The first was the size of the holes are tight for the Zener diodes, or if you have larger watt resistors. Not a big deal, but does require some persuasion and the small area makes it challenging.

The second problem is more of an issue. Basically, the trace across the center of the board for 5V is not connected, just solder pads; the ground is OK.

I contacted NKC and they acknowledged my find. They were prompt, but I would wait for a new generation board before getting another proto shield from them.

All in all, it went great, aside from the issues with "placement on the fly". And, it looks good, piggy backed on the Guino. Still not as compact as a custom PCB setup, but very friendly for plug-and-go with any Freeduino board, snap in, snap out.

I'm waiting for my other Freeduino's to arrive so I can assemble the generator and get back to testing this thing.

awillard69 06-15-2008 01:35 PM

Have you changed or updated your generator code? I've got it running on a 2nd Freeduino, straight inputs, not resistors.

It looks like I'm showing 55-58 mpg. Is that what you are getting?

I show MH 40.0x and MG ~57.

Not related directly to the generator, when I display the CPU % screen, it seems to revert back to the startup, like a reset as the MI reverts back to near 0.

I get it if I cycle left once, or right 6 times.

I'm not quite sure if it's the code somehow resetting the CPU or something else. Version 0.61.

The generator makes it nice to see it actually running.

dcb 06-15-2008 09:28 PM

I've not touched the signal generator code since fixing the 72 minute issue. I do keep messing with the microseconds per gallon and vssTicsPermile though but 57/58 mpg @40mph sound just right for the last version.

re:reset, currently , hitting left button and middle button simultaneously will reset the tank trip, hitting right and middle will reset the current trip. Is it possible that the middle button is getting "fat fingered" when hitting the left or the right button?

awillard69 06-16-2008 10:16 AM

I've checked and the buttons don't appear to be solder bridged or anything. And the buttons are far enough apart to not likely be fat fingered. But, it also happens if I right button to that screen, also.

But it appears to be resetting the program, ie running setup() again.

With my current configuration, if I press the reset button on the Freeduino the LCD goes "one line" on me - known issue. This doesn't happen, so I'm not quite sure it's a full on restart, but like it's just running setup() again somehow. I went looking through the Guino code, looking for a possible hosed pointer or something, something where a memory address is getting trounced. Nothing jumped out at me. It could be a memory corruption or allocation/deallocation issue within the arduino program code. A bit far fetched maybe. Does it not happen for you?

dcb 06-16-2008 10:31 AM

I've never witnessed that behavior and I have tried to reproduce it, lots of fast rights and lefts, casual lefts and rights, hundreds in a row, no problemo.

FYI, on the plan for the signal generator program (eventually) is to add button signals too.

If you want to give that a go, the resistors are cheap insurance, I do have actual, non speculative, first hand experience with cooking a chip by connecting them directly :) The pin states may not be in a known state when the chips boot up and they may not boot up perfectly in sequence, or you just forgot what code you had on one of the chips :o. so two pins could be in output mode (non-low impedence) and one high and one low and that's all it takes.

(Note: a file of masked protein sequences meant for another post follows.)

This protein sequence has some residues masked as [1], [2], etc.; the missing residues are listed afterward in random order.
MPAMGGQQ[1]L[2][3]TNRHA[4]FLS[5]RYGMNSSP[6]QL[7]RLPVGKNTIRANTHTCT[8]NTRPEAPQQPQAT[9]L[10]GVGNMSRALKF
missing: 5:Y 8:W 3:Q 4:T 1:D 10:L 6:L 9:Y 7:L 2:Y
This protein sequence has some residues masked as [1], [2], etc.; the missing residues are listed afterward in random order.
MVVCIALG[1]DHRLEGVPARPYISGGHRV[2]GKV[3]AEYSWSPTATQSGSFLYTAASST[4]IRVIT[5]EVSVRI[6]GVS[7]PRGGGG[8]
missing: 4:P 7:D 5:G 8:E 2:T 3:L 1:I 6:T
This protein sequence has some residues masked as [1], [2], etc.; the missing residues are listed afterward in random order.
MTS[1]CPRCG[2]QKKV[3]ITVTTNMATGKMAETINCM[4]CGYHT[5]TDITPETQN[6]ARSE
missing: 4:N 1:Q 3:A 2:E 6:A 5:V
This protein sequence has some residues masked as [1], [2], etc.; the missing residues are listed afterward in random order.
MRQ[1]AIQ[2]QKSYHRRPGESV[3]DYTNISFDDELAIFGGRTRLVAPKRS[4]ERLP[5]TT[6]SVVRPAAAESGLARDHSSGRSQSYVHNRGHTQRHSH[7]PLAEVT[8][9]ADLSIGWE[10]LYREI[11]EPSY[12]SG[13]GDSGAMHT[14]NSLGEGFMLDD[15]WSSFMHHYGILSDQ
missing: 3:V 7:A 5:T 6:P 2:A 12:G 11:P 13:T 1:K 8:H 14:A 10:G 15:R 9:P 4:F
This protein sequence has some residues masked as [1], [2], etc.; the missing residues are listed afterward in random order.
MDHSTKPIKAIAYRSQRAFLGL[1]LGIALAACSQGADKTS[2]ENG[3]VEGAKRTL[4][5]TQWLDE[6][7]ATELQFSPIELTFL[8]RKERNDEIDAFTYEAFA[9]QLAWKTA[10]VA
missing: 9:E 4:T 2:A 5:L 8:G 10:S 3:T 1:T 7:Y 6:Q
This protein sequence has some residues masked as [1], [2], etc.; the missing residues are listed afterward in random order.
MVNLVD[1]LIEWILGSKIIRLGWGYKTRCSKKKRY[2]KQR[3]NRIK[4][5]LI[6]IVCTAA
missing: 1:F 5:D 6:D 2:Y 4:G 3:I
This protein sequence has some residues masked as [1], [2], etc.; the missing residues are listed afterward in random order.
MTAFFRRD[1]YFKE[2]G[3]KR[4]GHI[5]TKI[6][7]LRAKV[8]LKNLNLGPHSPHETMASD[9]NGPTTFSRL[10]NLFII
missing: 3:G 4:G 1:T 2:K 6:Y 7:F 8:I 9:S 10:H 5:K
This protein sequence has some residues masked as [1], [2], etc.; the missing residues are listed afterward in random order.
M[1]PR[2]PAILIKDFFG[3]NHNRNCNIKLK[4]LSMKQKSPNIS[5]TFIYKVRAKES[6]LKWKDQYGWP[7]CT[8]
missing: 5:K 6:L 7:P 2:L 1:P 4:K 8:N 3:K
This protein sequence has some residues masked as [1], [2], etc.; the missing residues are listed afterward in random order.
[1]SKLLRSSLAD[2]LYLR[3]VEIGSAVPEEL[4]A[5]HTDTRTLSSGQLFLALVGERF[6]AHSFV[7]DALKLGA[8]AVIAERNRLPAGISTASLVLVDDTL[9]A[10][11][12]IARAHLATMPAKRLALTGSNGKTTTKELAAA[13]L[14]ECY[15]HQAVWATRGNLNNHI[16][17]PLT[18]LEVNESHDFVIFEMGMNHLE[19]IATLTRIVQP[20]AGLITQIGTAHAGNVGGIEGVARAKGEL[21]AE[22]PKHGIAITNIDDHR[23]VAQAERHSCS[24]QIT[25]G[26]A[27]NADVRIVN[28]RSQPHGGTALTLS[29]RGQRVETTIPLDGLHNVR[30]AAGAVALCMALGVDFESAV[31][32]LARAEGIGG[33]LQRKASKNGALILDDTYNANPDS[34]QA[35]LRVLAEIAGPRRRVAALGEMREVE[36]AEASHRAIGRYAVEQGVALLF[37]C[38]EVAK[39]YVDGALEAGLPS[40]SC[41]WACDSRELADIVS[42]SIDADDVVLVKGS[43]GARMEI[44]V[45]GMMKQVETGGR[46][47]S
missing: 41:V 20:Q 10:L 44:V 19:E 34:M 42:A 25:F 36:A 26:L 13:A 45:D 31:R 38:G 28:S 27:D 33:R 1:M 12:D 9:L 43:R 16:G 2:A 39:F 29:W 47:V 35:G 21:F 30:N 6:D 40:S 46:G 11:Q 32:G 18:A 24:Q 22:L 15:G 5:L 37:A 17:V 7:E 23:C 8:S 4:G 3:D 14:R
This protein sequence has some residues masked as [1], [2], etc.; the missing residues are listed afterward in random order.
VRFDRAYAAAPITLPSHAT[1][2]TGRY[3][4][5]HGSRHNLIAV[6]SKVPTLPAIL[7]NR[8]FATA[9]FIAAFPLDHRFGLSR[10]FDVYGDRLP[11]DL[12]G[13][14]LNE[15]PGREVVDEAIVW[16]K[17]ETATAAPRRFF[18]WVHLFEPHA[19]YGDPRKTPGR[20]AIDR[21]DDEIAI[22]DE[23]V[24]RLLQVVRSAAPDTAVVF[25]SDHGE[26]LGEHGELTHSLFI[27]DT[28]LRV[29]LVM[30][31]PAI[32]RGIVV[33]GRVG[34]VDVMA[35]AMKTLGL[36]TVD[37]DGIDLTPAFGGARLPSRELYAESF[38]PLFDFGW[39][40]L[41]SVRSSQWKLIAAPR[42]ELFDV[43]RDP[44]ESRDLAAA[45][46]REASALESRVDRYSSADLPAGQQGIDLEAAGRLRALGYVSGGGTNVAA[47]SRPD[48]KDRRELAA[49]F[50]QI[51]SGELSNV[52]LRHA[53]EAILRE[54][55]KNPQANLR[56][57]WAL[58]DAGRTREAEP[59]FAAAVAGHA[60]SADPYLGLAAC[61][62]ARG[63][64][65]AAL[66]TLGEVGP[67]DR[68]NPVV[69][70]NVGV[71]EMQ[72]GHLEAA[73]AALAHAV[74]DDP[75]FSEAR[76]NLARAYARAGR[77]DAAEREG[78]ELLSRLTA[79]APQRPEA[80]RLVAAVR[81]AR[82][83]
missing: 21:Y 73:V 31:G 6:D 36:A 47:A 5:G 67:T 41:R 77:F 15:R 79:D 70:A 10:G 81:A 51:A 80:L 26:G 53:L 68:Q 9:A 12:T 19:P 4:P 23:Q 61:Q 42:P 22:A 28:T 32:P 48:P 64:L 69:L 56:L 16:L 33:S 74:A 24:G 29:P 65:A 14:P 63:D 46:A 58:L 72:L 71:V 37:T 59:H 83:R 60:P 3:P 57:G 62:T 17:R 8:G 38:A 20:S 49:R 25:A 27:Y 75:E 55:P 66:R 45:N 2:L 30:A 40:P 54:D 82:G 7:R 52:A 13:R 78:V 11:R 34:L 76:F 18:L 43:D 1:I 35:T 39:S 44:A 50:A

awillard69 06-16-2008 11:04 AM

Maybe I wasn't very clear. When I display the CPU screen, I see what appears to be a single update, then the apparent reset.

I'll plug in some resistors to see how it goes. Currently, both Freeduino's are powered from the same 12v source (bench power) with a split pigtail for the power jacks, so a common ground. Since the Guino code is vastly larger, I'm speculating that it comes online after the test generator, but, you're right, that's no guarantee. My two Freeduinos are not easy to mix up as the Guino one has the proto-shield with the LCD and the generator is just a plain board. Yes, I suppose I could have uploaded the incorrect program, but I think I'm better than that ;).

I think I'll update the generator to put a signature pin 13 blink sequence or something to it will be obvious when it's functioning.

dcb 06-16-2008 11:19 AM

Hmm.. Can you try commenting out all the lines inside doDisplay7()? Should just have a nonsense screen for CPU Monitor hopefully instead of a quasi-reset.

awillard69 06-16-2008 11:26 AM

I'll give that a try this evening when I get home.

awillard69 06-16-2008 08:49 PM

I tried...
It appears the the memoryTest() function is the culprit - on 2 different Duinos. I've commented it out completely, and it works; I've commented out the while loop and it works. Something in the allocation routine is amiss, like maybe the processor is getting trounced - at the moment it needs memory, the program has it allocated, so it resets.

I've modified it as follows, what do you get on the serial? I changed it to an unsigned long to match the data type in the calling function, but no luck. I even added the check before the final deallocation.


// this function will return the number of bytes currently free in RAM   
unsigned long memoryTest() {   
  unsigned long byteCounter = 0; // initialize a counter   
  byte *byteArray = NULL; // create a pointer to a byte array   

  while ( (byteArray = (byte*) malloc ((int)byteCounter * sizeof(byte))) != NULL )
//    byteCounter++; // if allocation was successful, then up the count for the next try   
    byteCounter += 10; // if allocation was successful, then up the count for the next try   
    free(byteArray); // free memory after allocating it   
    #ifdef debuguino
    Serial.print("Memory: ");Serial.print(byteCounter);Serial.print("\n");
  if( byteArray != NULL ) free(byteArray); // also free memory after the function finishes